Foods & Culinary

Impossible meat comes to a school lunch near you

Impossible Burgers will find their way into the school menu in the United States. The meatless burger just got the USDA’s child nutrition label, which could make it easier for public schools to serve the product as the Impossible Burgers are eligible for a national school lunch. Impossible Foods hopes to offer high protein lunches that don’t generate as much greenhouse gas emissions as red meat. However, the slping branding of foods served to children can still be harmful, even though the meals may be better for the environment.

“Basically, we believe schools should be commercially free,” said Marlene Schwartz, director of the Rudd Center for Food Policy and Obesity at the University of Connecticut. “Businesses should really shut out their branding.”

Adults can have loyalties to brands they are exposed to as children. research has shown. It is not good for your health if you develop a taste for junk food. This is why advocates in schools have pushed for more nutritious options, including plant-based foods. Impossible Burgers are plant-based and have been given the green light by the Food and Drug Administration to be sold in grocery stores (despite concerns from some activists over the key genetically modified ingredient, heme, which the company says its burgers “taste like meat”) ).

The problem Schwartz sees with moving Impossible Foods to school has more to do with the branding than the product. (She can’t comment on whether Impossible Burgers are better or worse than other foods.) If schools want to serve meals with less meat and a lower carbon footprint, they should serve the meatless patties without the Impossible trademark, she says.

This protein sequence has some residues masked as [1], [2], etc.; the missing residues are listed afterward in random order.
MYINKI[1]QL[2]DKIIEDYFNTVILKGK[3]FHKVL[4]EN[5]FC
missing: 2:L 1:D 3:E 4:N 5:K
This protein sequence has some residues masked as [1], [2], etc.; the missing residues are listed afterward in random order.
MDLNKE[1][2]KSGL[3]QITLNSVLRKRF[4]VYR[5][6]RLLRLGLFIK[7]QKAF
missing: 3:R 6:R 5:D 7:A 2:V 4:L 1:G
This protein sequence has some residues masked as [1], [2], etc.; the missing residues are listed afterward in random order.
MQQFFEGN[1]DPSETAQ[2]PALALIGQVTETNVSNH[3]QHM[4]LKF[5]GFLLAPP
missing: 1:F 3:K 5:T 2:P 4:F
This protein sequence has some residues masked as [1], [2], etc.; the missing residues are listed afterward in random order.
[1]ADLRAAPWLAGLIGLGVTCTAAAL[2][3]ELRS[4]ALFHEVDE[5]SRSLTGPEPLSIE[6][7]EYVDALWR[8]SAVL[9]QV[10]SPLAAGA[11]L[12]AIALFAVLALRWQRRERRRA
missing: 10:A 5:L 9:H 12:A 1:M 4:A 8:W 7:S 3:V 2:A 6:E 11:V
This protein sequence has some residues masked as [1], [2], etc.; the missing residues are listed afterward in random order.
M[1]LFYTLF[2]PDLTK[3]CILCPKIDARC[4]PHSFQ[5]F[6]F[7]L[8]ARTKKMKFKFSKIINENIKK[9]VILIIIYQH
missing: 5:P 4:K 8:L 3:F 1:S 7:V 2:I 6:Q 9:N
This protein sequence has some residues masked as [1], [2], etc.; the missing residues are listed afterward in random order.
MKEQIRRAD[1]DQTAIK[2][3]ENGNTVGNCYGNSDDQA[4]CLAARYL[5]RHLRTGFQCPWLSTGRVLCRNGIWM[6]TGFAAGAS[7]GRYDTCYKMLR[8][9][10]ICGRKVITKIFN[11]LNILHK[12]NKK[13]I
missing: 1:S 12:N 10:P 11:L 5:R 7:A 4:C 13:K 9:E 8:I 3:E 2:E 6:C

“If you allow a huge company to use this mindset to get their brand out in front of kids, it is, first and foremost, completely at odds with the purpose of schools, and I just think it’s totally unfair,” says Schwartz. “There’s something sacred about the school environment: it should be a place where students aren’t pressured to buy certain products.”

Schools in Palo Alto, California; Aberdeen, Washington; Edmond, Oklahoma; and Union City, Oklahoma, will begin pilot programs for Impossible Burgers this month. The product doesn’t just turn into a bun either. There will be “Impossible ™ Street Tacos”, “Impossible ™ Frito Pie” and “Spaghetti with Impossible ™ Meat Sauce”.

Impossible Foods looks set to take more schools by storm soon. “Making Impossible ™ products available wherever people consume meat, which for children often includes schools, is key to the company’s mission,” said Pat Brown, CEO and founder of Impossible Foods, in one statement.

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